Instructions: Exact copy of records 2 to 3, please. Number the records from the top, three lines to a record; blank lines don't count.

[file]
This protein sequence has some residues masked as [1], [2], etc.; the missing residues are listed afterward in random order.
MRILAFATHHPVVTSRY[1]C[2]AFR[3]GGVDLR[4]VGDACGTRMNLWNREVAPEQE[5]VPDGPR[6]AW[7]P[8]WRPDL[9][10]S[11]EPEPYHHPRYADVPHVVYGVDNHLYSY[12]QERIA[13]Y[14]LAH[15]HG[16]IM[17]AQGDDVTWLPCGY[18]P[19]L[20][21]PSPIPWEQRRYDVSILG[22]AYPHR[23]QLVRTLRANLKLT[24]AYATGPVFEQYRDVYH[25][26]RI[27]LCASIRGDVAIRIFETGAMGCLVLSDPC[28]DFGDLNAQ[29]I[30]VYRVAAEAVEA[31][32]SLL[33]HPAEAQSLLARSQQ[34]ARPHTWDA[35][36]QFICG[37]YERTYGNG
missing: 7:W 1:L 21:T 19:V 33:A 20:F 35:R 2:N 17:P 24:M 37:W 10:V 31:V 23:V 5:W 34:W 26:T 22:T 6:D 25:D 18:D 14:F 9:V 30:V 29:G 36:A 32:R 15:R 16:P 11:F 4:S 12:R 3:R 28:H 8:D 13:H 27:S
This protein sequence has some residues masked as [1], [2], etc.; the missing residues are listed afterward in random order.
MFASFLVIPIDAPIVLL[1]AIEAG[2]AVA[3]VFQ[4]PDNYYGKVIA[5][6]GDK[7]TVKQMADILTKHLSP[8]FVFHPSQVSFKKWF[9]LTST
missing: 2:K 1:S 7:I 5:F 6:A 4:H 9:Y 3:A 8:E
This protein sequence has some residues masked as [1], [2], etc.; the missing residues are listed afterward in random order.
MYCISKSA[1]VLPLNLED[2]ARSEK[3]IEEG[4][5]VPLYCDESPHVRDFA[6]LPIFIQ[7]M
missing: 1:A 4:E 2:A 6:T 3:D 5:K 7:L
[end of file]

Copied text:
This protein sequence has some residues masked as [1], [2], etc.; the missing residues are listed afterward in random order.
MFASFLVIPIDAPIVLL[1]AIEAG[2]AVA[3]VFQ[4]PDNYYGKVIA[5][6]GDK[7]TVKQMADILTKHLSP[8]FVFHPSQVSFKKWF[9]LTST
missing: 2:K 1:S 7:I 5:F 6:A 4:H 9:Y 3:A 8:E
This protein sequence has some residues masked as [1], [2], etc.; the missing residues are listed afterward in random order.
MYCISKSA[1]VLPLNLED[2]ARSEK[3]IEEG[4][5]VPLYCDESPHVRDFA[6]LPIFIQ[7]M
missing: 1:A 4:E 2:A 6:T 3:D 5:K 7:L